You are correct that Washington is very polarized.  By some measures we are one of the most polarized states in the nation.  However, that means Murray's base is polarized too and not open to persuasion from the other side.  After he lost, Nethercutt said, "There was an absolute protective network across the Puget Sound area that I don't think wanted to look at any other leadership options."  An oversimplification, but the statement has some truth to it.

It is extremely unusual for a senator to break 60% in Washington state -- Sen. Slade Gorton won 56%-44% in the Republican landslide year of 1994.  Murray has faced solid opposition (two of her opponents were 5-term Congressmen) and her 55%-43% beating of Nethercutt in a slightly Republican-leaning year is impressive by Washington state standards.  Cantwell's 2006 victory over McGavick (57%-40%) would be considered a full-scale blowout.

Murray probably would have lost had she been up for reelection in 1994, but she has grown much stronger and more entrenched since then.  She's a skilled retail politician and has strong support among the key Democratic constituencies in the state due to her solidly liberal voting record and advocacy.

Murray's other strong base of support is business.  This is largely due to her position as a senior member of the Senate Appropriations Committee and isn't something she often talks about to her liberal base.  But Boeing, Microsoft and Weyerhaeuser are among her biggest donors.  Appropriations has perhaps been her most major area of concentration as senator.  My post about Murray's funding for the King County Sheriff's Office is a good example of the problem facing her potential opponents.  Many law enforcement officers might under other circumstances lean Republican.  But when Murray is providing that kind of funding for their office, it can change attitudes.  Hundreds of agencies across the state have been the beneficiary of her work.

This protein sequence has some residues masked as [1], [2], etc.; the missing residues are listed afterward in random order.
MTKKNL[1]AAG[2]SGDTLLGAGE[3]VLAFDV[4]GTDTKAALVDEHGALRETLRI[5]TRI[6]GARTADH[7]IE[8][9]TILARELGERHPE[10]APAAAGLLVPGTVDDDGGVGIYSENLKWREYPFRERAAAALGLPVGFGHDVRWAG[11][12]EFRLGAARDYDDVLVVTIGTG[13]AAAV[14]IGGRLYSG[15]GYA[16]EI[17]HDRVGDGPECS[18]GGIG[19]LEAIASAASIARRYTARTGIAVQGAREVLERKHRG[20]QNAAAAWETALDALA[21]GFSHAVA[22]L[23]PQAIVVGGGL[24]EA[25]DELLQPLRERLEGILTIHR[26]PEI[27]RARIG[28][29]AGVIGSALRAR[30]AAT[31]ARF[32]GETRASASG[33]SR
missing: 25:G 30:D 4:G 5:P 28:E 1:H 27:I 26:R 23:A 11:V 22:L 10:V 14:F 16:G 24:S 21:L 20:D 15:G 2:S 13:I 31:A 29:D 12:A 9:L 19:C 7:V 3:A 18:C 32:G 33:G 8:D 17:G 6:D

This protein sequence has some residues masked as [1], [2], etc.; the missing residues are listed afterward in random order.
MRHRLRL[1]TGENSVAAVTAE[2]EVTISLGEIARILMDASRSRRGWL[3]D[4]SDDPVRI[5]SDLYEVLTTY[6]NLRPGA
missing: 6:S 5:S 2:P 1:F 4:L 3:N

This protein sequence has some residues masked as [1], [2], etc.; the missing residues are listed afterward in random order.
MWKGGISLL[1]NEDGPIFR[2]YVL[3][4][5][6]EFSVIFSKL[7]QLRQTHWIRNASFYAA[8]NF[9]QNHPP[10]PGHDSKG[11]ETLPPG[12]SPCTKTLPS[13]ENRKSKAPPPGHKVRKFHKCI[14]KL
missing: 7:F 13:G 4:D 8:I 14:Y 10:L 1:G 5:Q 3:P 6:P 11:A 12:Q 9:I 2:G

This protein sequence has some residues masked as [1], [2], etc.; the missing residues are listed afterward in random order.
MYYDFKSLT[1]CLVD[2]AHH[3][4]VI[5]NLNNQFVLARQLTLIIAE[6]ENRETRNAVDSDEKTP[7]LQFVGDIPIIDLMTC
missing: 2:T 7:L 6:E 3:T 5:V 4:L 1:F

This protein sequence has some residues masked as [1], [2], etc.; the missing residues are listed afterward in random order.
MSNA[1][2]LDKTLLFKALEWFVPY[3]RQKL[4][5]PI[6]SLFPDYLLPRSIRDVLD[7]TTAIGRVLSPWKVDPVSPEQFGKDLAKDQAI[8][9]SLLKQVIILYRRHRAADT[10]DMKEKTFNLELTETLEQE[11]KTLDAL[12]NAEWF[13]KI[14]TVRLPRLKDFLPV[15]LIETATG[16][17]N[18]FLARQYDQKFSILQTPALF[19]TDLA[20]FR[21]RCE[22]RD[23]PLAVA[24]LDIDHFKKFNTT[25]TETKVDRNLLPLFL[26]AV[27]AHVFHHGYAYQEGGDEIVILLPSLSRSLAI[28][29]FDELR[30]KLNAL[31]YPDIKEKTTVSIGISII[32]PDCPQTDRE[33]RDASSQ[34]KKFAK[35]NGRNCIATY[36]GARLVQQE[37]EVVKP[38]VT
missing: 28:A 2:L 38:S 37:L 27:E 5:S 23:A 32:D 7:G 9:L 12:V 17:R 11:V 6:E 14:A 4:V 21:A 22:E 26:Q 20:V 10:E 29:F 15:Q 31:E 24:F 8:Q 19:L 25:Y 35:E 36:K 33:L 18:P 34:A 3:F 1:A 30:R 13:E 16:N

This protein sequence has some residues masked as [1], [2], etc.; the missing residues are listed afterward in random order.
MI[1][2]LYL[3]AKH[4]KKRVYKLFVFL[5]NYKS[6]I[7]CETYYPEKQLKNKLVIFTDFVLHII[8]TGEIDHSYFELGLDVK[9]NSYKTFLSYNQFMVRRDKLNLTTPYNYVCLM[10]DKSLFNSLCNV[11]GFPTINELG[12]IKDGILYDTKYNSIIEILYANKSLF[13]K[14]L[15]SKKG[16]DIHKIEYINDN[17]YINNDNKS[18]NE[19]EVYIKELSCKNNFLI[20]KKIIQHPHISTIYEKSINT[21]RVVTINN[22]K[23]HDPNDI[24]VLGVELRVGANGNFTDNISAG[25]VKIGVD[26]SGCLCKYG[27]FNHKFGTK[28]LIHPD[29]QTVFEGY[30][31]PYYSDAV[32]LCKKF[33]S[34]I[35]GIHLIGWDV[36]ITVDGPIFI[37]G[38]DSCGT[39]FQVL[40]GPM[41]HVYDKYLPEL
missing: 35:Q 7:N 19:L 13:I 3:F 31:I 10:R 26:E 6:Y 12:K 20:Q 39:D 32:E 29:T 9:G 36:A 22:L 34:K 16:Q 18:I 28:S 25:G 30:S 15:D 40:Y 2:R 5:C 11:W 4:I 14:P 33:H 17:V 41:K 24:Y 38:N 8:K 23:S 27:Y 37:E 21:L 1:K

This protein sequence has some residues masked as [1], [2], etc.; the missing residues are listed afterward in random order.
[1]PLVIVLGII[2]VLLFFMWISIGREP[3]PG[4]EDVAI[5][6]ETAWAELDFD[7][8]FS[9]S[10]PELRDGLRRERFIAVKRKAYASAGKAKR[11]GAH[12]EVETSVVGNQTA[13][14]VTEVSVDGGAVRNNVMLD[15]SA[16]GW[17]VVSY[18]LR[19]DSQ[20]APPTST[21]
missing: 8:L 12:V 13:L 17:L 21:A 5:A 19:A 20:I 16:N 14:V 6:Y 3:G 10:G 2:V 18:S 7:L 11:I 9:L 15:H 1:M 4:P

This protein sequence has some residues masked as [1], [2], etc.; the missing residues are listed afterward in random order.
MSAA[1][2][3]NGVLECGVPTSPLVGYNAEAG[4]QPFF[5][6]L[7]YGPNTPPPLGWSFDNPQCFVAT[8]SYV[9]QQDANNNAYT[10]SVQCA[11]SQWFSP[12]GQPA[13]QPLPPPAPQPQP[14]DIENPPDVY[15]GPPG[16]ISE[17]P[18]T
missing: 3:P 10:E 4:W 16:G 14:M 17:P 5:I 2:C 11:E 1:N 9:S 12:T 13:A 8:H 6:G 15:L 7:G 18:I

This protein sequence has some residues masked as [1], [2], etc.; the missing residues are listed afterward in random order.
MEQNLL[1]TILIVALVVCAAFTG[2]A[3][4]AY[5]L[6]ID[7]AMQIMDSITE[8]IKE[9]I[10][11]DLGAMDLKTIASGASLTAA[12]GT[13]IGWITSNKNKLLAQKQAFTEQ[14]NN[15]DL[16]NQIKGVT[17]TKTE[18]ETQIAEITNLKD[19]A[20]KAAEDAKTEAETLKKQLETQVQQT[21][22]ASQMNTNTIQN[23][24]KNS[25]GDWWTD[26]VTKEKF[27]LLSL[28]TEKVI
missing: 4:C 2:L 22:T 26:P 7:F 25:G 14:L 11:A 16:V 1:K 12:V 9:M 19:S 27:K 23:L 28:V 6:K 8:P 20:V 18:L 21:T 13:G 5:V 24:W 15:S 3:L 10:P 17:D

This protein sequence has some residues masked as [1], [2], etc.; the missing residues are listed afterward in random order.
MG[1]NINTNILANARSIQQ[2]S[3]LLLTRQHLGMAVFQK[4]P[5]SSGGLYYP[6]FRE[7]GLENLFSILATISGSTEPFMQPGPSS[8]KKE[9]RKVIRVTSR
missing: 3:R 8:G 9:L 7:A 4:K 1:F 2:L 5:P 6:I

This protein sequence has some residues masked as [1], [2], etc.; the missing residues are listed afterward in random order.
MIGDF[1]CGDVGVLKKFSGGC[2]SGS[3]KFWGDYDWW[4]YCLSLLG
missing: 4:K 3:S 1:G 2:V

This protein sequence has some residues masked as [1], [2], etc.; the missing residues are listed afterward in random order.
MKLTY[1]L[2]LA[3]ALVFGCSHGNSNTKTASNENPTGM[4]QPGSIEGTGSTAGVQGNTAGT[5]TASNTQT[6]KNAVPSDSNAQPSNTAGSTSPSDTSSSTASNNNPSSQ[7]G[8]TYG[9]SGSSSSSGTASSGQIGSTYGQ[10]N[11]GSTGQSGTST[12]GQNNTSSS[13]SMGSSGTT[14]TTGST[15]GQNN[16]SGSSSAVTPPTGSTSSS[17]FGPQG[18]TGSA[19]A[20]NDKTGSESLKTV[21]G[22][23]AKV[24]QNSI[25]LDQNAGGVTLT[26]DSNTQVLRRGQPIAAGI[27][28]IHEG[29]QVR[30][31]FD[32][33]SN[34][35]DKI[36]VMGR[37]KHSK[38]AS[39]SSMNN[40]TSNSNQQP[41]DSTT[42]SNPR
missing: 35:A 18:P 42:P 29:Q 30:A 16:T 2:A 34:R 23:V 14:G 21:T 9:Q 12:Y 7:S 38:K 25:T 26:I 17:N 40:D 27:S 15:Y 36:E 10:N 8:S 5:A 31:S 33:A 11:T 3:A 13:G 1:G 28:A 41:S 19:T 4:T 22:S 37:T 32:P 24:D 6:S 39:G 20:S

So her potential Republican opponents are basically left with the staunch anti-government/tax crowd (a moderately powerful force in Washington state) and religious conservatives (very weak) for support.  That's not good enough for a victory here.  Her current potential opponents are political non-entities and while that might be enough to beat an incumbent who is unpopular in a wave election, Murray is not unpopular.

Yes, the polarization giving Murray a strong floor of support over 50% in all but a wave year is what I meant. Thanks for the in depth analysis, Ogre! I assume you believe that baring a 94 style wave Patty's safe (and possibly even then)?
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Ogre Mage
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« Reply #77 on: January 12, 2010, 03:56:50 pm »
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Yes, the polarization giving Murray a strong floor of support over 50% in all but a wave year is what I meant. Thanks for the in depth analysis, Ogre! I assume you believe that baring a 94 style wave Patty's safe (and possibly even then)?

You're welcome.  Murray is entrenched.  I don't see her becoming seriously vulnerable unless at least two of the following three factors emerge:

1.  A 1994 style Republican wave
2.  A Murray scandal which damages her approvals
3.  A top-tier challenger (say, Rob McKenna)

There is some chance that #1 might happen, but #2 and #3 are remote.  The WA GOP bench is extremely thin.  Murray's warchest is very formidable and her approvals are solid.  And she is not afraid to use her resources to define her opponents before they can get traction.  At this point, challenging her is a suicide mission.